Alcoholics Anonymous is an international fellowship of men and women who have had a drinking problem. It is nonprofessional, self-supporting,… Read more »
I won’t lie. It is weird to be here. It’s like being back at your old high school. Sure you’re the principal now but you still have flashbacks about being the uber depressed goth girl as you walk down the halls. It was a tough time for me when I lived here: divorce, community labor, whooping cough and a parade of strange roommates.
All the girls currently in the house are in their 20s, which I’ll admit doesn’t bring out my most mature side. I could be their mother even though I dress like their little brother. One night I’m wedged between two of them as we binge-watch Mr. Robot. They both text incessantly, when they aren’t laughing about how their moms freaked out when they turned 40. “My dad put tombstones in the front yard,” one young junkie girl says, laughing. Oh isn’t that hilaaaarious….
Within the first four days, it looks like I’ve definitely killed the manager’s plants. They don’t seem to like my chronic vaping. I quickly hatch a plan to replace the plants if they suicide before she gets back. But they survive and so do all the junkies, I mean “girls.”
Being here is a reminder of how crazy and fragile you are when you’re in your 20s when you’re newly sober. Everything is a huge deal. There’s lots of crying and defiance. It’s like herding cats….cats that were addicted to heroin.
I think back to my first sober living. I was 24 years old, two months off of an almost two-year methamphetamine run. The place was a converted pink convent near Olympic run by a nun, Sister Margaret. I was the youngest resident, the only Jew and the only drug addict. The house was decorated, much to my dismay, with dried flowers and graven images of the Virgin Mary. Sister Margaret hated me. But she hated my car even more: a red ’69 Dodge Charger with primer and no side windows that made a horrible rumbling sound you could hear from blocks away. I’d bought it when I’d been up on speed for four days. Some kid in Compton had tricked it out with racing gear and when I went to have it smogged, the guy opened the hood, saw the maze of chrome intestines and just laughed. But with an extra $100 and some eyelash batting and it “officially” passed the smog test.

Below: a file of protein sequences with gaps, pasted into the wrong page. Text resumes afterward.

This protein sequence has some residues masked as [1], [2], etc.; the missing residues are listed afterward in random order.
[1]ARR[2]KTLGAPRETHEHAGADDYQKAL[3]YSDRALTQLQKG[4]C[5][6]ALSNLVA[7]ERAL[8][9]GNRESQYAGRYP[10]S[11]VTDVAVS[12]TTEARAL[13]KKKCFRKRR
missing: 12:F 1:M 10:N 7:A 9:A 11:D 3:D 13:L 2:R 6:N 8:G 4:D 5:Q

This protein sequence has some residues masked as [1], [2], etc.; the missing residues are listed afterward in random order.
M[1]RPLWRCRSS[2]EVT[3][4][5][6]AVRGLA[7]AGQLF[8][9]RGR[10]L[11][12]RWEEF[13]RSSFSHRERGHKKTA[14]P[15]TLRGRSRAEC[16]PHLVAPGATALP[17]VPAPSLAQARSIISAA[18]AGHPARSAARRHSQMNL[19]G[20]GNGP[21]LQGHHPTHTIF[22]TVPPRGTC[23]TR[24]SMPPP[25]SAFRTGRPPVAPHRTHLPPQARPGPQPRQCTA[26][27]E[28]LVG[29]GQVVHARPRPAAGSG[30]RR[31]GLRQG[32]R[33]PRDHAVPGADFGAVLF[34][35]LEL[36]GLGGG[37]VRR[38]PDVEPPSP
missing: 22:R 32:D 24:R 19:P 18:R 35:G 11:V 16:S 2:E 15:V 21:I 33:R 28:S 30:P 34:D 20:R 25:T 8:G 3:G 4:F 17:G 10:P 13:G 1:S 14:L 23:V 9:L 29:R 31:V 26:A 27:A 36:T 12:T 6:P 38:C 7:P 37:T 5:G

Sister Margaret was the living embodiment of Mrs. Doubtfire with perfect grey-coiffed hair, a high voice, and horrendous housedresses. She’d been sober forever and I was always fascinated by the idea of an alcoholic nun. Guzzling the Mass wine perhaps? Anyway, she was a real star fucker, with big sober Hollywood actors on her “Board of Trustees.” Whenever she would host her “garden parties” (read: fundraisers), she would send me away for the day. She didn’t want me in my short ’70s dresses and no underwear, angrily stomping around in thigh-high platform boots with a cigarette perpetually stuck in my mouth, ruining her pristine reputation. Unsurprisingly, I was kicked out after four months for being “non-compliant.” When I wasn’t flipping her off with my long opalescent acrylic nails, I was crying incessantly. I was back to being me in the world with no buffer and I just couldn’t handle it. So yeah, I get it, girls.
It’s nice and dare I say shocking to be considered trustworthy and responsible enough to be handling somebody else’s money, credit cards, mail and home. But it’s strange when you were one of the girls in the house that they confided in and would make pacts with, like “Don’t tell the manager”…and now you are the fucking manager.
In general, the gig turns out to be more stressful than I expected with an unforeseen ant invasion, a plumbing problem and a city ordinance violation, all while trying to juggle four writing projects, my own program and playing den mother and parole officer to three newly sober chicks.
They think because I crash early (I have an 8:30 am start time moonlighting for an evolutionary-based advice columnist) that I won’t know if they blow curfew. But I do. When one girl is a bit late, I just pull her aside and say, “Listen. I was a wild cat when I lived here and I never blew curfew. Not once. So you have no excuse not to be back on time. Don’t make me police you. I’m too old for this shit and so are you.”